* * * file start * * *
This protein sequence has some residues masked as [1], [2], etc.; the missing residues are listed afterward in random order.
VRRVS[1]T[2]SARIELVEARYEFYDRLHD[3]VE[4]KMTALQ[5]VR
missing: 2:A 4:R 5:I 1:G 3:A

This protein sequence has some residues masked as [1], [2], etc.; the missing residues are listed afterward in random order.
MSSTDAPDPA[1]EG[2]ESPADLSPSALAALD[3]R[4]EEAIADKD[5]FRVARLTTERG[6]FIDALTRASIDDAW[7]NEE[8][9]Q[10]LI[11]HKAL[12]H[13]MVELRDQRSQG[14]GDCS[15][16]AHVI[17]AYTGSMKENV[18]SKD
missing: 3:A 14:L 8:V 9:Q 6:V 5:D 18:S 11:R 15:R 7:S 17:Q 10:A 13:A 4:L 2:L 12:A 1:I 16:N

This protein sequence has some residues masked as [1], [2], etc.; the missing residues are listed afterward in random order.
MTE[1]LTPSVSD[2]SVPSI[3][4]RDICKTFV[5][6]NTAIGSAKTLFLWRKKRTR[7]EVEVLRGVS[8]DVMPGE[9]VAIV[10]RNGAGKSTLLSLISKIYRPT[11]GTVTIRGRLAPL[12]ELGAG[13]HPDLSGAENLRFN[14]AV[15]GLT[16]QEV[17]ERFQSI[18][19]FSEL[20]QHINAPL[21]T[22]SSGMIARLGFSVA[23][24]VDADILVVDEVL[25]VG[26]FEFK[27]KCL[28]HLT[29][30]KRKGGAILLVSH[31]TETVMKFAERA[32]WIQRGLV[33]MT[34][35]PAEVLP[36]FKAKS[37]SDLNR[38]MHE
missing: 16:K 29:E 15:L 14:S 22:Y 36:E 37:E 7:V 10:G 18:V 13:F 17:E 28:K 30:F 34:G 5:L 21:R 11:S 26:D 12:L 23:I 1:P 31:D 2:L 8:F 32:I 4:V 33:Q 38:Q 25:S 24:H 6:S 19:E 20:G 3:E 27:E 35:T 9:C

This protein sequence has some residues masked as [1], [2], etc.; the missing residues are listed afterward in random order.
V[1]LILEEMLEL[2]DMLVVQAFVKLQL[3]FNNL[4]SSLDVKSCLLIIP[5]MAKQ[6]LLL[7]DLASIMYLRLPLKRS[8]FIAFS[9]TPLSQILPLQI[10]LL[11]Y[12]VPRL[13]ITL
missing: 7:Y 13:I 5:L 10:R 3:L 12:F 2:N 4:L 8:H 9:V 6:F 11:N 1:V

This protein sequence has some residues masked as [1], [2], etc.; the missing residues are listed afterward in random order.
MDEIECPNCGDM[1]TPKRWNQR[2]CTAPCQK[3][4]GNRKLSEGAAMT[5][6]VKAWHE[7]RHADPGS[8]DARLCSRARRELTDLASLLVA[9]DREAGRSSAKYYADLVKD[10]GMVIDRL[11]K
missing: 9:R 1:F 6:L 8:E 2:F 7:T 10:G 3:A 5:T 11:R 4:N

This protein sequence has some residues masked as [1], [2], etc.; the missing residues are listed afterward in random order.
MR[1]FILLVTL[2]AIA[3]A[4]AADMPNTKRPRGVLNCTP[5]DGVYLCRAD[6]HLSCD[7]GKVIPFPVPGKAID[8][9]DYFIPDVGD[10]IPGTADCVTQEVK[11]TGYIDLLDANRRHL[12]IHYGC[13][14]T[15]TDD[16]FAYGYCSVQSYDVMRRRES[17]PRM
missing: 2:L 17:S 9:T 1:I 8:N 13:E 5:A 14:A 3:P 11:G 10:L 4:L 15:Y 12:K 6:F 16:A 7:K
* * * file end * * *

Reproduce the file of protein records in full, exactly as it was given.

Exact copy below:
This protein sequence has some residues masked as [1], [2], etc.; the missing residues are listed afterward in random order.
VRRVS[1]T[2]SARIELVEARYEFYDRLHD[3]VE[4]KMTALQ[5]VR
missing: 2:A 4:R 5:I 1:G 3:A

This protein sequence has some residues masked as [1], [2], etc.; the missing residues are listed afterward in random order.
MSSTDAPDPA[1]EG[2]ESPADLSPSALAALD[3]R[4]EEAIADKD[5]FRVARLTTERG[6]FIDALTRASIDDAW[7]NEE[8][9]Q[10]LI[11]HKAL[12]H[13]MVELRDQRSQG[14]GDCS[15][16]AHVI[17]AYTGSMKENV[18]SKD
missing: 3:A 14:L 8:V 9:Q 6:V 5:D 18:S 11:R 15:R 7:S 17:Q 10:A 13:A 4:L 2:L 12:A 1:I 16:N

This protein sequence has some residues masked as [1], [2], etc.; the missing residues are listed afterward in random order.
MTE[1]LTPSVSD[2]SVPSI[3][4]RDICKTFV[5][6]NTAIGSAKTLFLWRKKRTR[7]EVEVLRGVS[8]DVMPGE[9]VAIV[10]RNGAGKSTLLSLISKIYRPT[11]GTVTIRGRLAPL[12]ELGAG[13]HPDLSGAENLRFN[14]AV[15]GLT[16]QEV[17]ERFQSI[18][19]FSEL[20]QHINAPL[21]T[22]SSGMIARLGFSVA[23][24]VDADILVVDEVL[25]VG[26]FEFK[27]KCL[28]HLT[29][30]KRKGGAILLVSH[31]TETVMKFAERA[32]WIQRGLV[33]MT[34][35]PAEVLP[36]FKAKS[37]SDLNR[38]MHE
missing: 16:K 29:E 15:L 14:S 22:Y 36:E 37:E 7:V 10:G 18:V 13:F 17:E 28:K 30:F 34:G 5:L 21:R 11:S 26:D 12:L 23:I 1:P 31:D 2:L 8:F 32:I 4:V 33:Q 38:Q 25:S 24:H 6:S 19:E 20:G 3:E 27:E 35:T 9:C

This protein sequence has some residues masked as [1], [2], etc.; the missing residues are listed afterward in random order.
V[1]LILEEMLEL[2]DMLVVQAFVKLQL[3]FNNL[4]SSLDVKSCLLIIP[5]MAKQ[6]LLL[7]DLASIMYLRLPLKRS[8]FIAFS[9]TPLSQILPLQI[10]LL[11]Y[12]VPRL[13]ITL
missing: 7:Y 13:I 5:L 10:R 3:L 12:F 2:N 4:L 8:H 9:V 6:F 11:N 1:V

This protein sequence has some residues masked as [1], [2], etc.; the missing residues are listed afterward in random order.
MDEIECPNCGDM[1]TPKRWNQR[2]CTAPCQK[3][4]GNRKLSEGAAMT[5][6]VKAWHE[7]RHADPGS[8]DARLCSRARRELTDLASLLVA[9]DREAGRSSAKYYADLVKD[10]GMVIDRL[11]K
missing: 9:R 1:F 6:L 8:E 2:F 7:T 10:G 3:A 5:T 11:R 4:N

This protein sequence has some residues masked as [1], [2], etc.; the missing residues are listed afterward in random order.
MR[1]FILLVTL[2]AIA[3]A[4]AADMPNTKRPRGVLNCTP[5]DGVYLCRAD[6]HLSCD[7]GKVIPFPVPGKAID[8][9]DYFIPDVGD[10]IPGTADCVTQEVK[11]TGYIDLLDANRRHL[12]IHYGC[13][14]T[15]TDD[16]FAYGYCSVQSYDVMRRRES[17]PRM
missing: 2:L 17:S 9:T 1:I 8:N 13:E 5:A 14:A 3:P 11:G 10:L 4:L 15:Y 12:K 6:F 16:A 7:K